Follow Food Safety Tips for a Healthy Holiday
Practice Safe Food Handling when Cooking and Dining on Thanksgiving
NASHVILLE– Special foods and favorite family recipes are a treasured part of many Thanksgiving celebrations. In addition to enjoying these foods in moderation, the Tennessee Department of Health urges all Tennesseans to practice safe food handling while preparing, transporting and storing food to protect family and friends from food-borne illness.
“The fall and winter holidays bring lots of celebrations that include wonderful foods made with loving care, but don’t let a celebration go south. Enjoy these foods in moderation and be careful to handle them properly,” said TDH Commissioner John Dreyzehner, MD, MPH. “For example, cook food to a proper temperature, handle it safely by not mixing raw meat and raw vegetables on the same surfaces, be really careful if you are deep frying a turkey and stop eating when you are full. Just store food properly and enjoy it again the next day.”
Federal authorities estimate there are about 48 million cases of foodborne illnesses such as norovirus, E. coli, shigella and salmonella in the United States each year–the equivalent of sickening one in six Americans. These illnesses cause an estimated 128,000 hospitalizations and 3,000 deaths nationwide every year.
Safe food handling should start long before a meal is served, beginning with bringing food home from the store and continuing in the kitchen with food storage and preparation. Follow these tips to help keep food safe.
- Wash hands and surfaces: Start with clean hands, counters, utensils and cutting boards before preparing food. Wash surfaces and utensils after each use.
- Don’t cross-contaminate. Keep raw meat, poultry, seafood and eggs securely wrapped and separate from other foods when grocery shopping and in the refrigerator at home. Use separate cutting boards and plates for these items.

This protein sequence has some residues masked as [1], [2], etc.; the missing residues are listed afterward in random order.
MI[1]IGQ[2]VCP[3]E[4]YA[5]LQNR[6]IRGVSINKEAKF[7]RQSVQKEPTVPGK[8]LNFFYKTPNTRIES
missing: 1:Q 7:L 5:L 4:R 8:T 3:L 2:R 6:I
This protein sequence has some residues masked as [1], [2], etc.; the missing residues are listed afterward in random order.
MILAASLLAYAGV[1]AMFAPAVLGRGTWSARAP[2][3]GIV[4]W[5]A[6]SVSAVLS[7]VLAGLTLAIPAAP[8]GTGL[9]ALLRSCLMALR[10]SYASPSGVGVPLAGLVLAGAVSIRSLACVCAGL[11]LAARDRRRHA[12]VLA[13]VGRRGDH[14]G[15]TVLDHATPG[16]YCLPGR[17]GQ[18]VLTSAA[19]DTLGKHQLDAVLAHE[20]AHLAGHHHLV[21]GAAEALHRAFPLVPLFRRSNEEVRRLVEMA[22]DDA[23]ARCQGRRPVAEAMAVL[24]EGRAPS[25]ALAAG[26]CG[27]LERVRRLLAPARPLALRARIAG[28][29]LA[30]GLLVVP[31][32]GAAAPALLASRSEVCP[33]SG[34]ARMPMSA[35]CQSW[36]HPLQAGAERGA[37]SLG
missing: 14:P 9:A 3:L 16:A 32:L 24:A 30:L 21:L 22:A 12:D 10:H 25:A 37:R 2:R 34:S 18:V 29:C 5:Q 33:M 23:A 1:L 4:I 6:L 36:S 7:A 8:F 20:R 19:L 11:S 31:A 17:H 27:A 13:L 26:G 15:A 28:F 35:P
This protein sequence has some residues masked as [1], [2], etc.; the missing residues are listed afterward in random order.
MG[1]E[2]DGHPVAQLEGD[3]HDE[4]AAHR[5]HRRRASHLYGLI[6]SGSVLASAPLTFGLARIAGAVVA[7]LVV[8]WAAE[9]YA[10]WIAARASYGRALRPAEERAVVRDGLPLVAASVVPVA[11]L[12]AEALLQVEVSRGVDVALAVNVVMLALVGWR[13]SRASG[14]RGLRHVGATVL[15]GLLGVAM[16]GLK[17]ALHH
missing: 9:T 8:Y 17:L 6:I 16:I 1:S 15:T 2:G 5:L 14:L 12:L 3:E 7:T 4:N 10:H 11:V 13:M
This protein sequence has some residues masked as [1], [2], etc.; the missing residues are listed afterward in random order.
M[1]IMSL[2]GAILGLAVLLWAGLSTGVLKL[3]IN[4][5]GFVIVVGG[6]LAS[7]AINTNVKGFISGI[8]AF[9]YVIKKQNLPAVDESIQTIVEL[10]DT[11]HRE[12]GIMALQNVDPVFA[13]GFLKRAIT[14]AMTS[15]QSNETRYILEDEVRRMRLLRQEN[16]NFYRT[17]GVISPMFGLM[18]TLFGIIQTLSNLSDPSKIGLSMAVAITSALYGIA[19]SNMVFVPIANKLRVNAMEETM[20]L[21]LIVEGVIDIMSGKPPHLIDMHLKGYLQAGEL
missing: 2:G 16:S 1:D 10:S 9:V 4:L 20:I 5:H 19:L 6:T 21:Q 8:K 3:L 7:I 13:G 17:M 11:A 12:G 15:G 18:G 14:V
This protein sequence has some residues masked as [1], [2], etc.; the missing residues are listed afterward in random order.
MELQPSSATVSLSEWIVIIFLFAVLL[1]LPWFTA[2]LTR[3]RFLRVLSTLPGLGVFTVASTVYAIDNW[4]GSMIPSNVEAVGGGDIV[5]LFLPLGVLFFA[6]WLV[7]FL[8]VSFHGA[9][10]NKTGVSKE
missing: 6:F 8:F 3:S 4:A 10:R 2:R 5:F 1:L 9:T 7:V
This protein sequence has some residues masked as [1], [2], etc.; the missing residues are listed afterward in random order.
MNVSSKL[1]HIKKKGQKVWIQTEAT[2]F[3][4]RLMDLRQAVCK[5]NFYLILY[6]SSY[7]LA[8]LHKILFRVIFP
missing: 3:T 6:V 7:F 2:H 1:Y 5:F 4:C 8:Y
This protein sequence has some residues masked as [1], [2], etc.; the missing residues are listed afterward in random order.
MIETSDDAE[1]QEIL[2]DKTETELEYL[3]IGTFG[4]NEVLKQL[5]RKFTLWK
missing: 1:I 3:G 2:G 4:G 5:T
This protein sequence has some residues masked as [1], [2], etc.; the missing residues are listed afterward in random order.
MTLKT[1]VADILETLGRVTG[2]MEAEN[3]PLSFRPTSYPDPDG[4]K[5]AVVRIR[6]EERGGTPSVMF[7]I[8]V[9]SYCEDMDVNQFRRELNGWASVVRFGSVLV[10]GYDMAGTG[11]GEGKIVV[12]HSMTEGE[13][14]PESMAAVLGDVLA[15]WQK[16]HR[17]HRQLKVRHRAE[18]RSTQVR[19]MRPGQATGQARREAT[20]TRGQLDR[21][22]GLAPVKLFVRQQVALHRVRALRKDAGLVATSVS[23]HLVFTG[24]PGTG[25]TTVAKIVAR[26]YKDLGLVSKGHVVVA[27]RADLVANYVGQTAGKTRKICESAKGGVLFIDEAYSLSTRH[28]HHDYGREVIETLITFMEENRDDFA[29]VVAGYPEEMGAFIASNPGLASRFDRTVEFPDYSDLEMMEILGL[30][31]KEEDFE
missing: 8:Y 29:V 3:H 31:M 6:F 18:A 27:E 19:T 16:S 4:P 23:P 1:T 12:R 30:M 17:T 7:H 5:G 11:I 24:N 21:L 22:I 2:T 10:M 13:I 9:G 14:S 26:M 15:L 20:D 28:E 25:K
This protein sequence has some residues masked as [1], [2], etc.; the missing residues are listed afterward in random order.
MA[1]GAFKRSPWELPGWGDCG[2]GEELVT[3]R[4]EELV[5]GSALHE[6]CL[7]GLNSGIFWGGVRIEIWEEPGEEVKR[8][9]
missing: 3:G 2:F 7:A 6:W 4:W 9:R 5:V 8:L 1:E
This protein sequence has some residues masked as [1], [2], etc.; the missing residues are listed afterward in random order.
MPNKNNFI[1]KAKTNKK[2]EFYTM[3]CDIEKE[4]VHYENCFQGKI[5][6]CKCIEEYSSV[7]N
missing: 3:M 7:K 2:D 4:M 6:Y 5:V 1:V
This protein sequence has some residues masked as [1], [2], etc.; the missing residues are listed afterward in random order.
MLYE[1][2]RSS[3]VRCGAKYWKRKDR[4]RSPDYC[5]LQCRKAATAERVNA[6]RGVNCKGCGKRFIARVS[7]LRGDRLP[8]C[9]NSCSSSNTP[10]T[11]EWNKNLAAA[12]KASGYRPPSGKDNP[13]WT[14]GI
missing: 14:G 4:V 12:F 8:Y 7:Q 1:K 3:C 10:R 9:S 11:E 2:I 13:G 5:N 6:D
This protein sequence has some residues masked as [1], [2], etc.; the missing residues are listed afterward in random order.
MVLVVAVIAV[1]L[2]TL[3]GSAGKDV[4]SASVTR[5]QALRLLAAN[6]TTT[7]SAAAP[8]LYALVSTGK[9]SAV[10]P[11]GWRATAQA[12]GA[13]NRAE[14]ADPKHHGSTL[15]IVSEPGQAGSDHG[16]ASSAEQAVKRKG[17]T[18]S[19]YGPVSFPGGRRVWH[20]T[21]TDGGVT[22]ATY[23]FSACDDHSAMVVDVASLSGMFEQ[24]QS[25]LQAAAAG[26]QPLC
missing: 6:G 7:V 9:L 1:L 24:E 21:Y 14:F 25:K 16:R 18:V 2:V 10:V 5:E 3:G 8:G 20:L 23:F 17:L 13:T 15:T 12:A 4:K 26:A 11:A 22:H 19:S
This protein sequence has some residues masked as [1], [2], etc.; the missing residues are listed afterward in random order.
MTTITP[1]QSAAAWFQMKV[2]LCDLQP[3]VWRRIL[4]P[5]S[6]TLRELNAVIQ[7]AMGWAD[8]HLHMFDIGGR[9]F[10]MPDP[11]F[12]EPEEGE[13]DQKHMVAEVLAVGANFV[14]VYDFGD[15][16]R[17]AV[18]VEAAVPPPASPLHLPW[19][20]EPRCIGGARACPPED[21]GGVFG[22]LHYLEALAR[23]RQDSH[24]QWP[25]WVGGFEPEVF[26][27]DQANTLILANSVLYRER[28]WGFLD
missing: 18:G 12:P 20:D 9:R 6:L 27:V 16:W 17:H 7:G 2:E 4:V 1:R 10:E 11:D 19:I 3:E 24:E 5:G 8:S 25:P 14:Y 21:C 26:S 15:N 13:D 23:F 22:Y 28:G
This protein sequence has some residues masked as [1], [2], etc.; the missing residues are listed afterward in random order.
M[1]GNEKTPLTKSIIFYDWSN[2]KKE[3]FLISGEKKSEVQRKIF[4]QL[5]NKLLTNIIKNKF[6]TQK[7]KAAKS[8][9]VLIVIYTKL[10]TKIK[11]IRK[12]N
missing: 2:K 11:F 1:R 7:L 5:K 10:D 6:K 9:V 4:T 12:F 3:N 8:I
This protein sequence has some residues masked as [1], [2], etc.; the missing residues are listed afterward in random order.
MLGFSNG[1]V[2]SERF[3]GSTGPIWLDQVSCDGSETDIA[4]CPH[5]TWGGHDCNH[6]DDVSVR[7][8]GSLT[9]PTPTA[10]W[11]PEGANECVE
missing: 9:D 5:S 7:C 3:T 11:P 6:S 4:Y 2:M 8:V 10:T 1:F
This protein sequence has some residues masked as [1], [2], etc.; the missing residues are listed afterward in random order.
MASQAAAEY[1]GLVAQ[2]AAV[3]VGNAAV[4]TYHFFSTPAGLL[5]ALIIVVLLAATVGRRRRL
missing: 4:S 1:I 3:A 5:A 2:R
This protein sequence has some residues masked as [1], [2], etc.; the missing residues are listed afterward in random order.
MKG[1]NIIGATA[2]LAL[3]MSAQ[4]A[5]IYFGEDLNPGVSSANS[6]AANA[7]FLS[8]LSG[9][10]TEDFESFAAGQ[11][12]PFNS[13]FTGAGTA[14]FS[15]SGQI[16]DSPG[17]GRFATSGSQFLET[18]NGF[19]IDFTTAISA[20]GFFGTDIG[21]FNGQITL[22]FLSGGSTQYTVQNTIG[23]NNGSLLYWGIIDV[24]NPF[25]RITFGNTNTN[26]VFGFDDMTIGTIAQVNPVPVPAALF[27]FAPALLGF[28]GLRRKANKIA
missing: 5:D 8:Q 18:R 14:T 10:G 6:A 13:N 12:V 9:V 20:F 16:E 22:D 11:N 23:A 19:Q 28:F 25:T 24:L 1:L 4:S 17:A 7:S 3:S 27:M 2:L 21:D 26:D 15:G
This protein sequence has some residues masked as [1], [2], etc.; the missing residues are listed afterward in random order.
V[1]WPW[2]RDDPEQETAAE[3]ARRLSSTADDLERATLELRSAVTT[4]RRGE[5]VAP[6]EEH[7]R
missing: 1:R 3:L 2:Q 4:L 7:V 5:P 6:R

- Thaw and marinate foods in the refrigerator. Never thaw or marinate food on the counter, as bacteria can multiply rapidly at room temperature and make the outside thawed parts dangerous even if the food item is still cold or frozen inside. If planning to use a marinade as a sauce on cooked food, reserve a portion separately before adding raw meat, poultry or seafood. Don’t reuse marinade that has been used on raw food.
- Clean all produce. Rinse fresh fruits and vegetables under running tap water before preparing or serving, including those with skins and rinds that are not eaten. Dry fruits and vegetables with a clean cloth towel or paper towel.
- Keep cold foods cold. Cold food should be stored at 40° Fahrenheit or below and kept at that temperature until serving time to prevent bacterial growth. When taking a chilled dish to a party, transport cold food in a cooler with ice or frozen gel packs.
- Cook food thoroughly. Use a food thermometer to be sure food is safely cooked. Steaks, roasts, pork and fish should be cooked to 145° F; ground beef and pork to 160° F; whole chicken, chicken breasts, turkey and ground chicken to 165° F.
- Keep "ready" food hot. Keep prepared hot foods in a warm oven, crock pot or chafing dish to retain proper temperatures at or above 140° F.
- Don't reuse platters or utensils. Using the same platter or utensils that previously held raw meat, poultry or seafood allows bacteria from raw food juices to spread to cooked food. Use a clean platter and utensils to serve food.
- Chill perishable foods promptly. Leftovers of prepared, perishable foods should be refrigerated within two hours to prevent growth of bacteria. Chilled foods that have remained at room temperature for longer than four hours should be discarded. The refrigerator should be between 32° and 40° F, and the freezer should be at 0° F or below.
Cooks and helpers in the kitchen should wash their hands before preparing food, after handling any raw items and frequently during food prep and cooking. Everyone should wash their hands before eating.
Electric knives, turkey fryers and other cooking gadgets pose a risk of injury if used improperly. Follow all instructions for use of such items and take proper time and care when using them. Turkey fryers also pose a risk for fire, so take care not to overfill with oil and follow manufacturers’ instructions for safe use.
If there’s any question about the safety of a food item before, during or after cooking, remember this rule: “If in doubt, throw it out.”
For more tips on safe food handling and storage, visit www.foodsafety.gov/. You can also learn about the risks of food poisoning in a new web series “Recipes for Disaster,” with fun videos such as “Contaminated Carbo Load” and “Bacteria BBQ” available in both English and Spanish.
The mission of the Tennessee Department of Health is to protect, promote and improve the health and prosperity of people in Tennessee. For more information about TDH services and programs, visit http://health.state.tn.us/.